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Original Research

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Major interventions are associated with survival of out of hospital cardiac arrest patients - a population based survey

  • Yi-Chuan Chen1,2
  • Ming-Szu Hung3,4
  • Chia-Hao Chang2,5
  • Chia-Yen Liu'6
  • Pau-Chung Chen7
  • Cheng-Ting Hsiao1,4
  • Yao-Hsu Yang6,8,9

1Department of Emergency Medicine, Chang Gung Memorial Hospital, Puzih City, Taiwan

2 Department of Nursing, Chang Gung University of Science and Technology, Chiayi, Taiwan

3 Division of Thoracic Oncology, Department of Pulmonary and Critical Care Medicine, Chang Gung Memorial Hospital, Puzih City, Taiwan

4 Chang Gung University College of Medicine, Gueishan Township, Taiwan

5 College of Nursing & the Chronic Diseases and Health Promotion Research Center, Chang Gung University of Science and Technology, Chiayi, Taiwan

6 Health Information and Epidemiology Laboratory of Chang Gung Memorial Hospital, Chiayi, Taiwan

7 Institute of Occupational Medicine and Industrial Hygiene, National Taiwan University College of Public Health, Taipei, Taiwan

8 Department of Traditional Chinese Medicine, Chiayi Chang Gung Memorial Hospital, Chiayi, Taiwan

9 School of Traditional Chinese Medicine, College of Medicine, Chang Gung University, Taoyuan, Taiwan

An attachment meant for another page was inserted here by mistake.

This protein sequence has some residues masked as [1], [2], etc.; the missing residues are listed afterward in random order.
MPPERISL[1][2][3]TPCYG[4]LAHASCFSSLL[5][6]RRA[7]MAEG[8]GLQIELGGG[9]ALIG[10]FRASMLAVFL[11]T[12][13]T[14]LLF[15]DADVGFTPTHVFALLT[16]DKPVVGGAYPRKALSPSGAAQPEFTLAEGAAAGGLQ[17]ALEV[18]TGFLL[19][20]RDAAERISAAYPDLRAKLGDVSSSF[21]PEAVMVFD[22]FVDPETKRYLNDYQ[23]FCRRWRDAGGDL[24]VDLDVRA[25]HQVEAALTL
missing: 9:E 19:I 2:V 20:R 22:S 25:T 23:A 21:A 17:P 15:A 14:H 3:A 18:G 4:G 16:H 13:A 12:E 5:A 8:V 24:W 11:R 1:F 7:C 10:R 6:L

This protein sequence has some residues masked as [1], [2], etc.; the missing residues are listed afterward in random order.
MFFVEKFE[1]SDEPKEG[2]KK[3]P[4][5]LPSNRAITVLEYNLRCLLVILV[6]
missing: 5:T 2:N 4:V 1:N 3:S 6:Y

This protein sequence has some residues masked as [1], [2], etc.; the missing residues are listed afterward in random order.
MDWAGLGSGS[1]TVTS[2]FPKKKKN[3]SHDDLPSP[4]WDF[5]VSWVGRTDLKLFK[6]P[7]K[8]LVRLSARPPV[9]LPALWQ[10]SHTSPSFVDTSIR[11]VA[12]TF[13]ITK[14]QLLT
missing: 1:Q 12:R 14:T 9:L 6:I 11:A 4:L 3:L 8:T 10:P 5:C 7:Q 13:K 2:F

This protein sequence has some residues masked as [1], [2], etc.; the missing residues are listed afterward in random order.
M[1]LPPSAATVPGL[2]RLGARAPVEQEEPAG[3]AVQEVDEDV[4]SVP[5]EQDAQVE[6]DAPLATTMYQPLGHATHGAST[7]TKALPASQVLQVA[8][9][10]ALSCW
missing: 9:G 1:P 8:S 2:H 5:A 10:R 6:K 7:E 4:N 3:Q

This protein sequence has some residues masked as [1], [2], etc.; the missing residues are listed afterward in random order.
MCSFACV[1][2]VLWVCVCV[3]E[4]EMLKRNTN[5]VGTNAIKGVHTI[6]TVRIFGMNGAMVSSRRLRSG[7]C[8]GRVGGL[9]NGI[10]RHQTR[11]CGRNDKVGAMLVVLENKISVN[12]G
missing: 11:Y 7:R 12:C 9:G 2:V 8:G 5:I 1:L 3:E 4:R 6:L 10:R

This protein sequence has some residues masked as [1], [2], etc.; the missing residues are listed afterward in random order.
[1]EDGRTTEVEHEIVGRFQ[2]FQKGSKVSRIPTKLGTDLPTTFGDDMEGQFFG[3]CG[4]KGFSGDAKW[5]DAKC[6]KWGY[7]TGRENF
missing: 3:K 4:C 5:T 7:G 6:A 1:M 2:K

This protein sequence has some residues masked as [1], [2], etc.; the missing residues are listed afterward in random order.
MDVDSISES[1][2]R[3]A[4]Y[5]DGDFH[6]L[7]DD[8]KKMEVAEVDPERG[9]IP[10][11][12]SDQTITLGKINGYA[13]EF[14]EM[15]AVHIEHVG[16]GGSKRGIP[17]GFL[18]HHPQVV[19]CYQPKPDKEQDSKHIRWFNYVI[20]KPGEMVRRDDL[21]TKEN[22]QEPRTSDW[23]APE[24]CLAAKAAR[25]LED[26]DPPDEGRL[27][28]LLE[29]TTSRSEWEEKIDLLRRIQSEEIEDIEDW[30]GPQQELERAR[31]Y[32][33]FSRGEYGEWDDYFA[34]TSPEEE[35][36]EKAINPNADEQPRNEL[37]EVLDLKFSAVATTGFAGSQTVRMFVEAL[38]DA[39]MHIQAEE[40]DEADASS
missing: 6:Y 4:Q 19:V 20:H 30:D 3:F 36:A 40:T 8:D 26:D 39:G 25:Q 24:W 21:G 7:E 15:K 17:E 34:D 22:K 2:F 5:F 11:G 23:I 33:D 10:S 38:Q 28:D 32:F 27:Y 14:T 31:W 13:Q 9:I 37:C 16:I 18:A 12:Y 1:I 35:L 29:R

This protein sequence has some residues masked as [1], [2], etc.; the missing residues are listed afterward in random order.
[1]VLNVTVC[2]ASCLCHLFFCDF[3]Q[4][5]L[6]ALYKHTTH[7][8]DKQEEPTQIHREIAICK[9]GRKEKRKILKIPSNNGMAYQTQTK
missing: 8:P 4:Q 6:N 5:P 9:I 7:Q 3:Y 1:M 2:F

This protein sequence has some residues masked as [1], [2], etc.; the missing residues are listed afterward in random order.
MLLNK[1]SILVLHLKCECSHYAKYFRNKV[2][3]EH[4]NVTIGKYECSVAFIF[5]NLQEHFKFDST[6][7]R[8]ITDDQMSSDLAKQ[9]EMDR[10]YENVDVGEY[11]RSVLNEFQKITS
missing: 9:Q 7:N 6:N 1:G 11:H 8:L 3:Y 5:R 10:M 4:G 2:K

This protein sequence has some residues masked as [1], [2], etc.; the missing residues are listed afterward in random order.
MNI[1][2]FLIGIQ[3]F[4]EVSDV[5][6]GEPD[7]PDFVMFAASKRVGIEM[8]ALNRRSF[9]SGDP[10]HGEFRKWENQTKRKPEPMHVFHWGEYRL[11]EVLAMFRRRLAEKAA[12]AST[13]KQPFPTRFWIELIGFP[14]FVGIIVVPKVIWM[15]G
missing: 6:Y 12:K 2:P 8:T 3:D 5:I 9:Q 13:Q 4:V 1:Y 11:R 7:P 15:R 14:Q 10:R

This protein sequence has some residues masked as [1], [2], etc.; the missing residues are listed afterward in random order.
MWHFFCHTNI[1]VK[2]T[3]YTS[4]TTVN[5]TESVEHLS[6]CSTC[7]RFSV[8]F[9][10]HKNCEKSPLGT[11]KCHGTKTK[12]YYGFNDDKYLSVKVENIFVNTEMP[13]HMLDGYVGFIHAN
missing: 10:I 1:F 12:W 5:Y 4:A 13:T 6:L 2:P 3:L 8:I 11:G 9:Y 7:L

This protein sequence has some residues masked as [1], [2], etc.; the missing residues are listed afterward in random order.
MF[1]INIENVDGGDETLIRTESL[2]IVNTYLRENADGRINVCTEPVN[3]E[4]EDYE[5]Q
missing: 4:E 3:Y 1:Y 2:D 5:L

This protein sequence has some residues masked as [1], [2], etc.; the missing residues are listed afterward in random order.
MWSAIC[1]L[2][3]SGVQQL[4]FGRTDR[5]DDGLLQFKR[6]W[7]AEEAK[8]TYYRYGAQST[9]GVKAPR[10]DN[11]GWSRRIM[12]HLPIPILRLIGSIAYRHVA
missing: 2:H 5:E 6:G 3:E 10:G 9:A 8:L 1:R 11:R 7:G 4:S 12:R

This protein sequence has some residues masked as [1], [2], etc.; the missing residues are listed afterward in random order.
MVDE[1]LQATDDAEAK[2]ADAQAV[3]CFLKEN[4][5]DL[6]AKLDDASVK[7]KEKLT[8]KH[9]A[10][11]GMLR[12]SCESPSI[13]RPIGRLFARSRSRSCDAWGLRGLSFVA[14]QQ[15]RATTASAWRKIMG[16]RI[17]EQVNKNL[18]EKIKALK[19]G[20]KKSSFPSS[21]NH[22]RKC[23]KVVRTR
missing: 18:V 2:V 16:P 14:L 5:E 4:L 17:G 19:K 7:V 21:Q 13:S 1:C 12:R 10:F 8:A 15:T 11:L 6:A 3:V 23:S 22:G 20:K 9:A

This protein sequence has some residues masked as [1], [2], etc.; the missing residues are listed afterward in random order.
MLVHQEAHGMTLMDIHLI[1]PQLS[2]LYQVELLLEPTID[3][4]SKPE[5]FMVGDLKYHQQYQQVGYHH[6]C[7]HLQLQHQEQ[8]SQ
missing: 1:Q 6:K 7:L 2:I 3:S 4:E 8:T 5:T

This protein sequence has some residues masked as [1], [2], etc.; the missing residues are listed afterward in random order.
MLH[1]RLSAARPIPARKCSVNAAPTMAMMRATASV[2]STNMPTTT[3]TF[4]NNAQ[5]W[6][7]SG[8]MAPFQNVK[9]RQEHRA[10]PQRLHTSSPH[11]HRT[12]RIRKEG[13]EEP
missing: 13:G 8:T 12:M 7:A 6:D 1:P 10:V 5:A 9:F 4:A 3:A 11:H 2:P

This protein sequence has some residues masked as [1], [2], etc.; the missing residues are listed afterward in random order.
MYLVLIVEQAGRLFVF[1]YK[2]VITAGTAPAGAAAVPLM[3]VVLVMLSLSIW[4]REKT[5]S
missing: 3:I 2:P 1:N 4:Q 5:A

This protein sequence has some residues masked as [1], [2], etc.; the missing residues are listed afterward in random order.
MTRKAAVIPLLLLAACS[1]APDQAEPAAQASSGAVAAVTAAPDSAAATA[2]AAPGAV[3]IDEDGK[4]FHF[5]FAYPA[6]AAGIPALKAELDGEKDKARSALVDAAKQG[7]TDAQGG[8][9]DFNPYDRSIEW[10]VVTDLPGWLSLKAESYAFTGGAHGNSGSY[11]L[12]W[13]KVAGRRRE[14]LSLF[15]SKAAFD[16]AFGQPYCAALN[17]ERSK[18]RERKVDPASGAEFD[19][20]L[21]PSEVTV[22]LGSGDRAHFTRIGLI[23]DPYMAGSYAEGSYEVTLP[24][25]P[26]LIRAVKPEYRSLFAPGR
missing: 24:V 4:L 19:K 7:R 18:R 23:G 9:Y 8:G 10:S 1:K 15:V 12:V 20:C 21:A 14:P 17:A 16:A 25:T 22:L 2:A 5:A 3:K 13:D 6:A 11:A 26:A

DOI: 10.22514/SV132.112017.17 Vol.13,Issue 2,November 2017 pp.108-115

Published: 06 November 2017

*Corresponding Author(s): Yao-Hsu Yang E-mail:


Background. The overall survival rate of out-of-hospital cardiac arrest (OHCA) in Taiwan or even in the whole of Asia is relatively low. Major interventions, such as target temperature management (TTM), coronary artery angiography, and extracorporeal membrane oxygenation (ECMO), have been associated with better patient outcome. However, studies in Tai-wan revealing evidence of the benefits of these interventions are limited. Methods. A population-based study used an 8-year database to analyze overall sur-vival and risk factors ˝among OHCA pa-tients. All adult non-trauma OHCA pa-tients were identified through diagnostic and procedure codes. Hospital survival and return of spontaneous circulation (ROSC) were primary and secondary out-comes. Logistic regression and Cox regres-sion analyses were conducted.

Results. There was a relationship between major interventions (including TTM, coronary artery angiography, and ECMO) and better hospital survival. Age, income, major interventions, and acute myocardial infarction history were associated with hospital survival. The adjusted hazard ratios (HRs) were 0.406 (95% CI, 0.295 to 0.558), 1.109 (95% CI, 1.027 to 1.197), 1.075 (95% CI, 1.002 to 1.154), 1.097 (95% CI, 1.02 to 1.181) and 0.799(95% CI, 0.677 to 0.942) for patients with major interventions, age≥50, medium low and low in-come, middle income, and acute myocar-dial infarction history, respectively. Conclusion. This population-based study in Taiwan revealed that older age (≥50), medium low and low income were associ-ated with a lower rate of survival. Major interventions, including TTM, coronary angiography, and ECMO, were related to better survival.


OHCA, ROSC, out-of-hospital cardiac arrest, target temperature manage-ment, ECMO

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Yi-Chuan Chen,Ming-Szu Hung,Chia-Hao Chang,Chia-Yen Liu',Pau-Chung Chen,Cheng-Ting Hsiao,Yao-Hsu Yang. Major interventions are associated with survival of out of hospital cardiac arrest patients - a population based survey. Signa Vitae. 2017. 13(2);108-115.


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